Let me say this to start: I am a HUGE Kirby fan. I can’t help it. The lovable pink fluff ball defies all expectations, stealing your heart and delivering a unique platforming experience that is unparalleled in today’s gaming landscape. Many people think that Kirby’s adventures started in the appropriately titled NES game, Kirby’s Adventure; however, Kirby actually got his start in a smaller, more compact form, on the first proper portable system from Nintendo.
Kirby’s Dream Land was released in 1992 for Nintendo’s portable console, the GameBoy. It’s hard to believe today, but this was actually the first Kirby game ever released, kicking off a much-beloved series that gamers still continue to enjoy. Many of the traditional aspects that people so closely associate with Kirby, however, were not even present, making this a very interesting origin story indeed.
Like most games in this series, Kirby’s Dream Land was a side-scrolling platformer, a tried-and-true genre for Nintendo at the time. Kirby runs from left-to-right, dealing with enemies along the way, eventually fighting powerful bosses at the end of each of the five stages. Looking back on it now, there appear to be two staple parts of the Kirby genre absent in this game: Kirby being pink and Kirby sucking up enemies and taking their powers. Both of these aspects of Kirby were not yet decided, so this game does have a unique place among the Kirby franchise other than simply being the first.
My first experience with Kirby’s Dream Land came when I went to a local Shopko store in my hometown. I can’t remember how old I was at the time, but I distinctly remember going to the electronics section and being struck with an amazing sight. In order to demonstrate this game, either Shopko or Nintendo decided it would be amazing if they built a giant GameBoy display around a CRT screen, allowing you to play it on a way bigger screen. The game was still controlled by a wired GameBoy attached to the display, so it almost seemed like something magical. I spent as much time as possible playing that demo and learning the ins and outs of that initial level, gaining great neck pain in the process due to having to stare straight up at the screen for that long.
I did not get a chance to own a copy of the game myself, however, until I got to middle school. While riding a bus on our way to a science museum, a classmate of mine noticed I was playing a GameBoy. He brought out his GameBoy collection and, lo and behold, I saw that he had a copy of Kirby’s Dream Land! With great excitement, I fired it up and proceeded to play it the entire length of the trip. Unfortunately, the final boss at the time proved to be way too much for me, leaving me destitute and the game unfinished until I was an adult.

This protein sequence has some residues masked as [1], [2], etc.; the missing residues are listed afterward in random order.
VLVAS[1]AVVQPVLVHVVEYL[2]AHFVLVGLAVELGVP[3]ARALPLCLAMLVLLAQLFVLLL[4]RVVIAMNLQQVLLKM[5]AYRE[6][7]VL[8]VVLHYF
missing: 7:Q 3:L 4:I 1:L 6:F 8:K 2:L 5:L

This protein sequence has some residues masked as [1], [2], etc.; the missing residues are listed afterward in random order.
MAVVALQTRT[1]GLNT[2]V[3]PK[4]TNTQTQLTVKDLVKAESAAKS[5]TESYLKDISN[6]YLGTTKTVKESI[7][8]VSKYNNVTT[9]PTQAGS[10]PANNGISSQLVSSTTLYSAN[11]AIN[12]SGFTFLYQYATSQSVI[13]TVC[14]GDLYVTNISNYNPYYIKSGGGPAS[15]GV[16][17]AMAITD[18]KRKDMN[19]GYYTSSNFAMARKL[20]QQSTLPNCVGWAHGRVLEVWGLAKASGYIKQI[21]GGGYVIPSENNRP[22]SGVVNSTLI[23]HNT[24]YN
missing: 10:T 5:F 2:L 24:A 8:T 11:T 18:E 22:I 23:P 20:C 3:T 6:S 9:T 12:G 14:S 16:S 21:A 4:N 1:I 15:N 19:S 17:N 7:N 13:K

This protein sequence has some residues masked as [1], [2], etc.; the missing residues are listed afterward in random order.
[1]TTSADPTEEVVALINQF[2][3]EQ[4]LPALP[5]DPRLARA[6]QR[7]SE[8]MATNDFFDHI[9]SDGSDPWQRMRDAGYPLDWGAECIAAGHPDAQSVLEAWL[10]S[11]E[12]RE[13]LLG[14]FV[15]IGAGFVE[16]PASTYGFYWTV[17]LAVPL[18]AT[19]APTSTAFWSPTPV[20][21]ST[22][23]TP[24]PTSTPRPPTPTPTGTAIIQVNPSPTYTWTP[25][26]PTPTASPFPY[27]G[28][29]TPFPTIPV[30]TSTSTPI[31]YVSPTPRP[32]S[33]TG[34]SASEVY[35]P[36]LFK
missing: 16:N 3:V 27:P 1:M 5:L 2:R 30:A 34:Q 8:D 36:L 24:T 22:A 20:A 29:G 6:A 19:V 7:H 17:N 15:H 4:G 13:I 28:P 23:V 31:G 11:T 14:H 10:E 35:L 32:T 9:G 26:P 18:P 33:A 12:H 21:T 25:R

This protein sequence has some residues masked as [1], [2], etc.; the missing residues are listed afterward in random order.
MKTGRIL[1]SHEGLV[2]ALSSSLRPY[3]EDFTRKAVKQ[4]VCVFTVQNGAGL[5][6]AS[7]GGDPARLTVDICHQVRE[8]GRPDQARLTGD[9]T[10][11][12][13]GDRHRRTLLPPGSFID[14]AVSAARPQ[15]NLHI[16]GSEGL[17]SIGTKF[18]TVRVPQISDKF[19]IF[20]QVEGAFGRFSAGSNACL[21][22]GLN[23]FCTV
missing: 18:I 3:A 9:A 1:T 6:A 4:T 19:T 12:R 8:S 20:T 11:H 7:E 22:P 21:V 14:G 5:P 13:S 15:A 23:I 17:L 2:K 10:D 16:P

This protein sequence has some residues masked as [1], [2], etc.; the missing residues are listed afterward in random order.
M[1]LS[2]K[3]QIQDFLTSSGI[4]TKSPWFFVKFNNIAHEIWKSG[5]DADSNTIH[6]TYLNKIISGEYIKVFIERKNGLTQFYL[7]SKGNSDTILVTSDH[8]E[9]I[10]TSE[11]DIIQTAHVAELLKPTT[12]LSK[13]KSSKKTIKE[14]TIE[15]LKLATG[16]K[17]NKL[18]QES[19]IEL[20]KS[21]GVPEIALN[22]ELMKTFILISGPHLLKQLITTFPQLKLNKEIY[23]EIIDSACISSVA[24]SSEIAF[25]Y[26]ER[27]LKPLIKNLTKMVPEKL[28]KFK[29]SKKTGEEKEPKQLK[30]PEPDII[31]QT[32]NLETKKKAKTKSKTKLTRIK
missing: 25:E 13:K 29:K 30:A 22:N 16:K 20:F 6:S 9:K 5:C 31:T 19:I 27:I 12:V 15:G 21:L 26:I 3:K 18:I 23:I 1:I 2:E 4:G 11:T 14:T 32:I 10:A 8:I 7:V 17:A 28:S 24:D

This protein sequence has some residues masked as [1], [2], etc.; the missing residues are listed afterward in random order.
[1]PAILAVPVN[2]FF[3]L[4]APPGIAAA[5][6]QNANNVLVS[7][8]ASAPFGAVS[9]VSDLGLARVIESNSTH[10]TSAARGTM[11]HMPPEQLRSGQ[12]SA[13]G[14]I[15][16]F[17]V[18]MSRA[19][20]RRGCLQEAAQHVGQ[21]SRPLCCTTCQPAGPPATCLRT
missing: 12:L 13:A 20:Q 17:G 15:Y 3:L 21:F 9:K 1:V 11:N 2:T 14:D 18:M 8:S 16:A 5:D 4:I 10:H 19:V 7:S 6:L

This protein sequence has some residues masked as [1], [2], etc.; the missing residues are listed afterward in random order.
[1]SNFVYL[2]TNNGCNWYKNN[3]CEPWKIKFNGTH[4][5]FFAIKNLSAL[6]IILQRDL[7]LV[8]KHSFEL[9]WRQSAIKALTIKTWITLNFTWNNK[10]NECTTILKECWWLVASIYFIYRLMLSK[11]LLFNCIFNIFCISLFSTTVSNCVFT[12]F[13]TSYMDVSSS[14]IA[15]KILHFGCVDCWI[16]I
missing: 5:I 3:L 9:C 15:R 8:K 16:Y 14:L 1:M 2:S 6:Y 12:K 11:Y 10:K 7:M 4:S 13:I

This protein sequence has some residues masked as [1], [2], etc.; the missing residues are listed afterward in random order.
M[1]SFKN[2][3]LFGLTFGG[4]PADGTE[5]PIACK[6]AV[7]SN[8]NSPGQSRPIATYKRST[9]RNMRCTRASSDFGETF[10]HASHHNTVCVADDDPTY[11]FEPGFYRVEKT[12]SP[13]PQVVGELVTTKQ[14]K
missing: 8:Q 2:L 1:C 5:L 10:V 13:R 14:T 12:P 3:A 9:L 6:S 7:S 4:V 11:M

Right off the bat, the game grabs you with its exciting music and exquisite attention to detail on the first stage. Upbeat and spunky music combined with visuals that seem almost too good on the GameBoy is what sets this first entry apart from other portable games at the time. The detailed sprite work in the background is never distracting, but really helps you to absorb you into the game. As you progress through the different levels, little things will pop out to you aesthetically: the clouds floating in the sky, the pillars holding up the platform you are on, the little stars that fling up whenever Kirby falls or bumps into objects, and even the little Kirby dance number at the end of each stage. These minute aspects of the game may seem unnecessary on such a small screen, but they really help to communicate to you about the amount of love that went into this game.
While the lack of collecting powers from enemies might make this game seem deficient in comparison to other titles in the franchise, the more simplistic gameplay is not a hindrance in any way. Since your arsenal of moves is so small, you learn to get really good at adapting to new areas and learning the techniques available to you from the start. Kirby’s power of flight seems difficult to get used to at first and might seem like cheating, but the more you use it and figure out the levels, the more complex everything starts feeling, especially when you get to the end of the game. You can probably already guess who the final boss is, but trust me when I say that it’s one of the most fun final bosses in gaming for me, to the point where I routinely go back to a save state on my 3DS just to play that boss battle.
Kirby’s Dream Land is not a terribly long game. In fact, a half-decent speedrunner could beat it within an hour without too much difficulty. But what it makes up for in its short length is a gameplay experience and charm not often seen in games these days. The gameplay is solid, still holding up today even compared to later Kirby titles, and the music will have you tapping your feet as the melodies get stuck in your head all day. If you are looking at building a GameBoy collection, this is an absolute must-have in your gaming menagerie.